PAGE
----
Location: Cheshire, Connecticut, United States

devilishly handsome, screamingly funny, overly modest

Thursday, February 22, 2007

Me-a Novelist?

As an English Master's candidate with a concentration in creative writing, I have been invited to write a novel instead of a Master's thesis. Perfect, right? It's the reason I went to grad school in the first place: to hone and practice my creaky, web-covered writing skills.

Anent this (I love that word, it solves so many crossword puzzles) I saw in the Spring schedule a course called Modern Composition Techniques. Perfect again- should be just what I need. So I called the professor to make sure I had the right take on what the course would be like, and naturally she didn't call me back. I have since discovered that the not-calling-back part is a deeply imbedded part of her behavior pattern. (She denies this, of course). I really have come to like (and respect) this woman, but I've never been able to get her to return a call or e-mail.

So I walk into my first class like a lamb to slaughter and discover that this course is not about learning composition techniques, but rather about learning how to teach composition techniques. Worse yet, nearly everyone in the class was a school teacher and most were teaching- wait for it- composition techniques. On the plus side, almost all the students in the class are women (it is an education class, after all) and to a person (PC I am) are ineffably attractive (including the prof). This is an overweening factor (for me) so I've decided to gut it out and fantasize away when I get bored. So far, this has worked. By the way, the only other guy in the class is attractive too, I guess, but my fantasies don't tend in that direction.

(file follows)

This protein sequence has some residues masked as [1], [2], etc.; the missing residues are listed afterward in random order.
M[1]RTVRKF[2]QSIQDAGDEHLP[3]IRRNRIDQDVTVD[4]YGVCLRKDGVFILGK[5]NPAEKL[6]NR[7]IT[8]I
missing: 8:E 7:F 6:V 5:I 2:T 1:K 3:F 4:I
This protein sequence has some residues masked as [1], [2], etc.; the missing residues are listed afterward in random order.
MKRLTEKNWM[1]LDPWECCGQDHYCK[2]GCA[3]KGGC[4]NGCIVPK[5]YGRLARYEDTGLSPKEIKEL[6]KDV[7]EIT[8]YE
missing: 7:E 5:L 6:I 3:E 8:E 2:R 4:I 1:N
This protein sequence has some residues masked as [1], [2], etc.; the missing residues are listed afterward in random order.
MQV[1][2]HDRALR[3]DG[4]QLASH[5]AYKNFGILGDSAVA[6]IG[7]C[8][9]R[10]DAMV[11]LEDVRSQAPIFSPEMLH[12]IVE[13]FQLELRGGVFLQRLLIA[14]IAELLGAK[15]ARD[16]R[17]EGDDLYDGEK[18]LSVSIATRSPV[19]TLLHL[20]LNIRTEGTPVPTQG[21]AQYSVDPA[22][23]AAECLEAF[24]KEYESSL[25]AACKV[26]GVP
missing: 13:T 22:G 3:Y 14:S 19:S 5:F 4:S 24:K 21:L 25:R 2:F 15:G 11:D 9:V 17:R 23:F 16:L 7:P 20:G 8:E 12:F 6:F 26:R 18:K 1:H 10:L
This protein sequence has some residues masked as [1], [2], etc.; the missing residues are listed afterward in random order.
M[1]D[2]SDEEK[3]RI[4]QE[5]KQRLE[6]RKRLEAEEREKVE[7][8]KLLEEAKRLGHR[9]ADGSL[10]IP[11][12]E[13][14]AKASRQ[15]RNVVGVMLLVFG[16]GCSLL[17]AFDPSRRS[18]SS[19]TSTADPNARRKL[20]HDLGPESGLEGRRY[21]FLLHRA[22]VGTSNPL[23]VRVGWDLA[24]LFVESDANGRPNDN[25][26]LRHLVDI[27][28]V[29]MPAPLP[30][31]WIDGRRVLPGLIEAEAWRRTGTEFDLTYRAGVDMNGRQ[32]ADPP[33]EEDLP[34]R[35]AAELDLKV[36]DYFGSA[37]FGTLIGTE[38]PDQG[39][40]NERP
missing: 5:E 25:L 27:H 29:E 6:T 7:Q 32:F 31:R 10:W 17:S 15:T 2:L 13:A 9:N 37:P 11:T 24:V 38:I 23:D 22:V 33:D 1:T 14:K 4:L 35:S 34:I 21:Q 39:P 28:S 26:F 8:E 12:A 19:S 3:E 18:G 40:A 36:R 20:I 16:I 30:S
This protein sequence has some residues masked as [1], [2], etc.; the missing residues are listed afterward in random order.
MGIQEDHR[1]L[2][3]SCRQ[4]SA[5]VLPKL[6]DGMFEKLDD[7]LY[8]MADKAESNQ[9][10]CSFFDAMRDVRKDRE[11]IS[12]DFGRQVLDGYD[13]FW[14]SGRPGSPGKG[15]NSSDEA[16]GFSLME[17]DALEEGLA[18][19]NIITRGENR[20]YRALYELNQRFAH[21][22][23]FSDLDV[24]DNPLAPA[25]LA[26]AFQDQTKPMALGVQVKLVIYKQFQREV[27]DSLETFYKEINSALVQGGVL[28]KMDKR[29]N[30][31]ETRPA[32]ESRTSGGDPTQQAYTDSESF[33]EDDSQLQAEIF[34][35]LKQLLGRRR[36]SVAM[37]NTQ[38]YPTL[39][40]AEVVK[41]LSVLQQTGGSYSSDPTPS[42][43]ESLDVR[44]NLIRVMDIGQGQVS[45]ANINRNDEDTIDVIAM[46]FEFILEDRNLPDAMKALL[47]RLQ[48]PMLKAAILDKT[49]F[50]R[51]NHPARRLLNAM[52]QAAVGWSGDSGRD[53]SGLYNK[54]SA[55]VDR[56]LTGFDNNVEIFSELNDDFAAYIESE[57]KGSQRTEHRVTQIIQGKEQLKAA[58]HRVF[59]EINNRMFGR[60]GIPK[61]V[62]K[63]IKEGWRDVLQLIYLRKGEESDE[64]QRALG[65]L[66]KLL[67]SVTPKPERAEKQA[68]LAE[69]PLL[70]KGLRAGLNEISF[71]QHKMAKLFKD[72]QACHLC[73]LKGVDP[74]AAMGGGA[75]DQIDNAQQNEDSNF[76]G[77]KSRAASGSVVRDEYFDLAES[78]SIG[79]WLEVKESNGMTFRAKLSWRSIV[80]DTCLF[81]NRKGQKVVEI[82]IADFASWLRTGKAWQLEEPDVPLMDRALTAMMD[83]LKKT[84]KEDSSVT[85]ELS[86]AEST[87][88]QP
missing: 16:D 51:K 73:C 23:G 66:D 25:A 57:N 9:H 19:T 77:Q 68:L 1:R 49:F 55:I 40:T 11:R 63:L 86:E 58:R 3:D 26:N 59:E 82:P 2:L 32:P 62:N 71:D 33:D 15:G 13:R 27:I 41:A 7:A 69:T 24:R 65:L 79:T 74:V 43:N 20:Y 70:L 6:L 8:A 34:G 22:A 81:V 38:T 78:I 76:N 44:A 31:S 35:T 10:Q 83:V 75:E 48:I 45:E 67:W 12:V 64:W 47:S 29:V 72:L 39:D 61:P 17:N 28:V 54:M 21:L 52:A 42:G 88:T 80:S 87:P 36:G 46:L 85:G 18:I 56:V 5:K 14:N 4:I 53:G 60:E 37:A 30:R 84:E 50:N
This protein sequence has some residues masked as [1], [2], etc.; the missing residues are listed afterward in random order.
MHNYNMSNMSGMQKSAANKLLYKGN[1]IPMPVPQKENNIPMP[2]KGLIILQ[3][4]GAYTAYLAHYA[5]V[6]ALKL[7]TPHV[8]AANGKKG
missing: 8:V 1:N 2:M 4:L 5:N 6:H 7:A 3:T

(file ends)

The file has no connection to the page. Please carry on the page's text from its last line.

The reading has been in the main excruciatingly boring. One guy spent 4 years disecting sentences to see if paragraphs by good writers had topic sentences (they don't, apparently). 4 women and the professor found this fascinating. "An Ontological Basis for a Modern Theory of the Composing Process" and "A Discourse-Centered Rhetoric of the Paragragh" are two of the other titles we were assigned. Could academe be more a satire of itself? Strolling through this Oz without color must have an upside, if I could only find a good witch to lead me down the road (or even just show me one yellow brick!).

Surprisingly, I've managed to choke down my sense of the ludicrosity of the subject minutia and am enjoying the course. We do write a lot and that's what I want out of my courses, and I'm developing a (scholarly) crush on the prof, which I tend to do with all really intelligent women. I'll keep all who are enthralled by all these events apprised.



Anonymous Anonymous said...


Would you please give your opinion of this interview with Eustace Miller.


2:49 AM  
Anonymous Anonymous said...


I meant Mullins

2:51 AM  

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